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Basic Guide to Unfair Dismissal and Unfair Labour Practices

by Zopedol — last modified 2014-02-17 16:40
Every worker is entitled to fair labour practices.  There are several types of unfair dismissal and unfair labour practices.  Workers may consent to pre-dismissal arbitration.


The Labour Relations Act applies to all employers, workers, trade unions and employers’ organisations, but does not apply to -
  • members of the:
    • National Defence Force;
    • National Intelligence Agency; or
    • South African Secret Service.


  • Labour Relations Act
    Applies to all workers and employers and aims to advance economic development, social justice, labour peace and the democracy of the workplace.


Every worker has the right not to be unfairly dismissed.


“Dismissal” means that –

  • an employer has ended a job contract with or without notice;
  • an employer did not renew a job contract as agreed, or offered to renew it on less favourable terms;
  • an employer does not allow a worker to return to work after she –
    • has taken legal maternity leave;
    • has been absent up to 4 weeks before and up to 8 weeks after the birth;
  • an employer, who has dismissed several workers for the same reason, re-employs only some of them;
  • a worker ended a job contract with or without notice, because –
    • the employer made working circumstances unbearable; or
    • a new employer made working conditions less favourable than the old employer.

Fair Dismissal

Dismissal is fair if -
  • the specific needs of a job are not being met;
  • a worker has reached retirement age.

Unfair dismissal

Dismissal is unfair if –
  • a worker intended to or did take part in or supported a strike or protest; or
  • a worker refused to do the work of a striking or locked out co-worker, unless his refusal will endanger life or health; or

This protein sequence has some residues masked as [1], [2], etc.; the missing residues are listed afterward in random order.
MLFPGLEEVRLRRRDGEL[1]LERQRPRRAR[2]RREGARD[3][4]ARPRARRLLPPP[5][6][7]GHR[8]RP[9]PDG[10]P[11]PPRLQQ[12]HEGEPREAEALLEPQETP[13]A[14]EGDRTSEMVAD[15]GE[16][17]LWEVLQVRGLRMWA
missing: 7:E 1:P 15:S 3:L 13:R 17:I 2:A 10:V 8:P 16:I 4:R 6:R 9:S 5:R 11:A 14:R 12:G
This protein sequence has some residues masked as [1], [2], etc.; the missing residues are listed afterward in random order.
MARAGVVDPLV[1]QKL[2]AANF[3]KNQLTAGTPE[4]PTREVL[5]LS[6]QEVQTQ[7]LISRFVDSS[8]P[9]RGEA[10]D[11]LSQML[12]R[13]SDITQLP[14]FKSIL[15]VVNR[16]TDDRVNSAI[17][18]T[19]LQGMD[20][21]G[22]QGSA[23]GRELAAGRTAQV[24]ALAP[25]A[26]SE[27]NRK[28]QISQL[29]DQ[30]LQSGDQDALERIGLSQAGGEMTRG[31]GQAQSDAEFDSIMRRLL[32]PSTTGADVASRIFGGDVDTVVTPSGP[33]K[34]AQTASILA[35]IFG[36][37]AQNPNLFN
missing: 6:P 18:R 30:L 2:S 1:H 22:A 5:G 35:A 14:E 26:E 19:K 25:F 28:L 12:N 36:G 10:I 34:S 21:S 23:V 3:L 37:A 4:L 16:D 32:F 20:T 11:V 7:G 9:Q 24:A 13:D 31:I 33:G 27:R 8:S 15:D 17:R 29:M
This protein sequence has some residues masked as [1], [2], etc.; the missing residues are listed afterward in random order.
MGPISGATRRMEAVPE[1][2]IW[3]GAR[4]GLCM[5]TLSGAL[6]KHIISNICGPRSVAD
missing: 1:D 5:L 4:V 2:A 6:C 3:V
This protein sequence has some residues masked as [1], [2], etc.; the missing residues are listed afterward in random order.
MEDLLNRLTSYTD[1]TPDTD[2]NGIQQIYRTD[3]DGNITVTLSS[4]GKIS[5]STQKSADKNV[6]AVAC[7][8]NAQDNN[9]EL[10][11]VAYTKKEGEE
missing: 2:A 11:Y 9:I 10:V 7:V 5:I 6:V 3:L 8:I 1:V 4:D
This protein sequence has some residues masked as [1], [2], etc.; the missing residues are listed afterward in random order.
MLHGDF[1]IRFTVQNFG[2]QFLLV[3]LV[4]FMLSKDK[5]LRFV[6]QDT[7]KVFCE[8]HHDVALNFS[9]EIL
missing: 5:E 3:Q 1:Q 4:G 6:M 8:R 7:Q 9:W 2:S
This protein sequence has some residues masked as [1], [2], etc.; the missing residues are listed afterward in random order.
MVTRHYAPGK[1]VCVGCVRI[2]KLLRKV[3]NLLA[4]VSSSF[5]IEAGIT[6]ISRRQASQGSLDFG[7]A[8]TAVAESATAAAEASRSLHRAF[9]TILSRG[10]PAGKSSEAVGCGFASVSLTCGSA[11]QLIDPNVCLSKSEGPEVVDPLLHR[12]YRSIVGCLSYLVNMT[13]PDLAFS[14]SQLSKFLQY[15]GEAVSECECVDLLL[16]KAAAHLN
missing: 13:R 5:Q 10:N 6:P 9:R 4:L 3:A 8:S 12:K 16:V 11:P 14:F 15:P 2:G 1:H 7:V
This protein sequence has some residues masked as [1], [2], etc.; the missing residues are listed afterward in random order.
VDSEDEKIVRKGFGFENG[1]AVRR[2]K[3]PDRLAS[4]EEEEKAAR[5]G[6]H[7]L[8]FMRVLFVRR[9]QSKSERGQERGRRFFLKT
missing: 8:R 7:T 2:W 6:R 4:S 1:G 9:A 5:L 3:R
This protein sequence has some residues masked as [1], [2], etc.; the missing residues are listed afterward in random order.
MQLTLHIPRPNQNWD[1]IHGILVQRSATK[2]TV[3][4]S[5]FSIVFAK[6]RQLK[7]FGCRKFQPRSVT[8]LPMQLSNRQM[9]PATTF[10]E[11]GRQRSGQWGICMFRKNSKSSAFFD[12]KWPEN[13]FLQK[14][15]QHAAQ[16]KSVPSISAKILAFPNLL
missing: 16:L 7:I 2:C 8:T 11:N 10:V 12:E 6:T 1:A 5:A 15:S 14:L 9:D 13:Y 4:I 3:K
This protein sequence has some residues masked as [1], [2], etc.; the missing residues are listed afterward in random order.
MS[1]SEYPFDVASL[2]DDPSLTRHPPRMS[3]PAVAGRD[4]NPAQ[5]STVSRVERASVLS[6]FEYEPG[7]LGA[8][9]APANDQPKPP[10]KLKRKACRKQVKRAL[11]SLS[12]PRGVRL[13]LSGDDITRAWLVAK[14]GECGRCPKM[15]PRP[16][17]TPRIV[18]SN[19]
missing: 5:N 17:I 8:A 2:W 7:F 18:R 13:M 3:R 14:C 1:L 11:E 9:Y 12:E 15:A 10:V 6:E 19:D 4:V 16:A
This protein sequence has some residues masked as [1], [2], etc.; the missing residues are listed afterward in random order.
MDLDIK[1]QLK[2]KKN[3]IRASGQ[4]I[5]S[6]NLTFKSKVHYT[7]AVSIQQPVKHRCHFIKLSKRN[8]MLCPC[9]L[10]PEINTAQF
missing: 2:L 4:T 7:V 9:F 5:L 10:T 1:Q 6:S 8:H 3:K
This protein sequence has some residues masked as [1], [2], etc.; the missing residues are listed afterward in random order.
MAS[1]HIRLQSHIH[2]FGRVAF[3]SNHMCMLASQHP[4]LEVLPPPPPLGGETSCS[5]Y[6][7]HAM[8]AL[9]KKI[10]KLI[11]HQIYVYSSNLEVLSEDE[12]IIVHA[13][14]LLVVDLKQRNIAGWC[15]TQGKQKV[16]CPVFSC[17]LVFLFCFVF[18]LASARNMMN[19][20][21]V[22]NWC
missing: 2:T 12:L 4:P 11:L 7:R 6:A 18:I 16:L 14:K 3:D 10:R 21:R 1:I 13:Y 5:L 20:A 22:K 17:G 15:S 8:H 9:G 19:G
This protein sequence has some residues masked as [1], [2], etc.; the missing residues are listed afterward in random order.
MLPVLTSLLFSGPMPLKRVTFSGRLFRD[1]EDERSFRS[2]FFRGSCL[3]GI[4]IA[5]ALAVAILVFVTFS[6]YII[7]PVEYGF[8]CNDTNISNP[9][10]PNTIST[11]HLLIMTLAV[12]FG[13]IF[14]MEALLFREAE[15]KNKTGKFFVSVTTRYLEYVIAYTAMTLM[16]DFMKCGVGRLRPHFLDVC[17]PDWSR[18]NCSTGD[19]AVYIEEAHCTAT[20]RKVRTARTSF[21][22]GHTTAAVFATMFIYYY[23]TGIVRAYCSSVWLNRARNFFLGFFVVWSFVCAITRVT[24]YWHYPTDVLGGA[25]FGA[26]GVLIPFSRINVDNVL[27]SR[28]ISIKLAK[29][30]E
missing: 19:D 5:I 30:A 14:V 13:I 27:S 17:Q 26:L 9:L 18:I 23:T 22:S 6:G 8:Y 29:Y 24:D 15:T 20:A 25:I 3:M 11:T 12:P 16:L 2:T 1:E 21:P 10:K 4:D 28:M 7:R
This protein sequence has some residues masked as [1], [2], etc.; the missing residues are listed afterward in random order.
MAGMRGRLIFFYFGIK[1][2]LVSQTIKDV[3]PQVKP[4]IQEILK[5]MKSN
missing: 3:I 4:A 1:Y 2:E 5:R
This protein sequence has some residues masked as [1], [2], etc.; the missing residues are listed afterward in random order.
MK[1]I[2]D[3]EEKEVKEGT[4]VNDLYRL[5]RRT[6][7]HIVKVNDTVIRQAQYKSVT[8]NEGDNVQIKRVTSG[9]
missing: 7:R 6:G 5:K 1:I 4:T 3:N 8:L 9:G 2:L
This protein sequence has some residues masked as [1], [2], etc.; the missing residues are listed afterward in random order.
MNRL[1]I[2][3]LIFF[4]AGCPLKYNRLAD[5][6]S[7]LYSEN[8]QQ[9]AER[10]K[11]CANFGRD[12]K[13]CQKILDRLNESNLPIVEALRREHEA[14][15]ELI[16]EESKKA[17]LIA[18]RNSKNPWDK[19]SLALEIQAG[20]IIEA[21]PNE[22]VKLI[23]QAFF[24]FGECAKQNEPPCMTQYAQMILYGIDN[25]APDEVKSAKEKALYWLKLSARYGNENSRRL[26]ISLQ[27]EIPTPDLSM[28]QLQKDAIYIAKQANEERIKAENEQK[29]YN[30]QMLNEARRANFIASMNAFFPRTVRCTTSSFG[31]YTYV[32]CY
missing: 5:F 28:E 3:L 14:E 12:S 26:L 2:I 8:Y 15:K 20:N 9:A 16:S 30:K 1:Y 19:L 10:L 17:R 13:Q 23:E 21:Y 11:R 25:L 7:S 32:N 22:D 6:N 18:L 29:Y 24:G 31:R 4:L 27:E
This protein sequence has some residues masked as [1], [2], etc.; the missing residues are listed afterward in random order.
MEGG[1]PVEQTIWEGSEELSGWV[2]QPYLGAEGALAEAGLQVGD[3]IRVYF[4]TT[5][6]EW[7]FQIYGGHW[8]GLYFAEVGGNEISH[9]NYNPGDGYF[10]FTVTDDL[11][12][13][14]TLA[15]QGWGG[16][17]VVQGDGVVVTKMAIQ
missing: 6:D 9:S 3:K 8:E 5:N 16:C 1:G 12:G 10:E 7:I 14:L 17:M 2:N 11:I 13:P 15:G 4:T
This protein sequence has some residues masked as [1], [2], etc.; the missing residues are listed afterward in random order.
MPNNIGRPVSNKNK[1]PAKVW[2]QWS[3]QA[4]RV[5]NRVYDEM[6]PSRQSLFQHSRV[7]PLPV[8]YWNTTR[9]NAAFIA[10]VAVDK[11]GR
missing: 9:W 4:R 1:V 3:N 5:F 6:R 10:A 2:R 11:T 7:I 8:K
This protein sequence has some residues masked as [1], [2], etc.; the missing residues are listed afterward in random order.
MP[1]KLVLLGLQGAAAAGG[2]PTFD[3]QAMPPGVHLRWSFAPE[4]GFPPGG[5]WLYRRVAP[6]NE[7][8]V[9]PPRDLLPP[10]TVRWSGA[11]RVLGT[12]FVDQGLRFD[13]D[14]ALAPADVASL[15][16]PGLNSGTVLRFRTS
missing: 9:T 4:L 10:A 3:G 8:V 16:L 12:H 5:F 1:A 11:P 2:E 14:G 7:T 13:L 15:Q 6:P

• a worker is forced to accept a demand; or
  • a worker intended to or did take action against an employer by –
    • exercising a right; or
    • taking part in proceedings; or
  • a worker is pregnant or intends to be pregnant; or 
  • an employer discriminated against a worker because of race, gender, sex, ethnic or social origin, colour, sexual orientation, age, disability, religion, conscience, belief, political opinion, culture, language, marital status or family responsibility; or
  • an employer cannot prove -
    • a worker’s misconduct or inability; or
    • that the employer’s operational needs are valid; or
    • that the dismissal procedure was fair.

Pre-Dismissal Arbitration

With a worker’s consent, an employer may ask a council, agency or the Commission for Conciliation, Mediation and Arbitration (CCMA) to arbitrate on a worker’s conduct or ability.
An arbitrator may be appointed only after the employer has paid the prescribed fee and the worker has given his written consent.
A worker may represent himself, or be represented by:
  • a co-worker;
  • a director or worker (if a juristic person);
  • any member of the worker’s registered trade union; or
  • a lawyer as agreed to by the parties.

Unfair Labour Practice

“Unfair labour practice” means any failure to act or unfair act of an employer towards a worker concerning-
  • promotion, demotion, trial periods, training or benefits;
  • suspending a worker or disciplinary action;
  • refusing to re-employ a worker, as agreed; and
  • an employer makes circumstances difficult for a worker who was forced to make a protected disclosure.



Unfairly dismissed or treated workers may refer disputes for conciliation in writing to –
  • a statutory or bargaining council; or
  • the CCMA.
Referrals must be made within –
  • 30 days of a dismissal date or an employer’s decision to dismiss;
  • 90 days of the date of an unfair labour act; or
  • 90 days of the date when a worker became aware of an unfair act.
A dispute may be referred after the above periods if a worker can show good cause.
The employer must receive a copy of the referral.

Unresolved Disputes

If a dispute remains unresolved –
  • a council or the CCMA must arbitrate it, if a worker requests it, if –
    • a worker alleges that the dispute is about his conduct or capacity;
    • a worker alleges that his employer made working conditions intolerable or less favourable after a transfer;
    • a worker does not know why he was dismissed;
    • the dispute is about an unfair labour practice;
  • a worker may refer a dispute to the Labour Court, if he says the reason is –
    • automatically unfair;
    • based on operational needs;
    • the worker refused to join a trade union;
    • the worker was refused trade union membership;
    • the worker was expelled from a trade union.
A council or the CCMA must arbitrate immediately if –
  • the dismissal is linked to a worker’s probation; or
  • any other dispute where no-one objects to it being settled in terms of this subsection.

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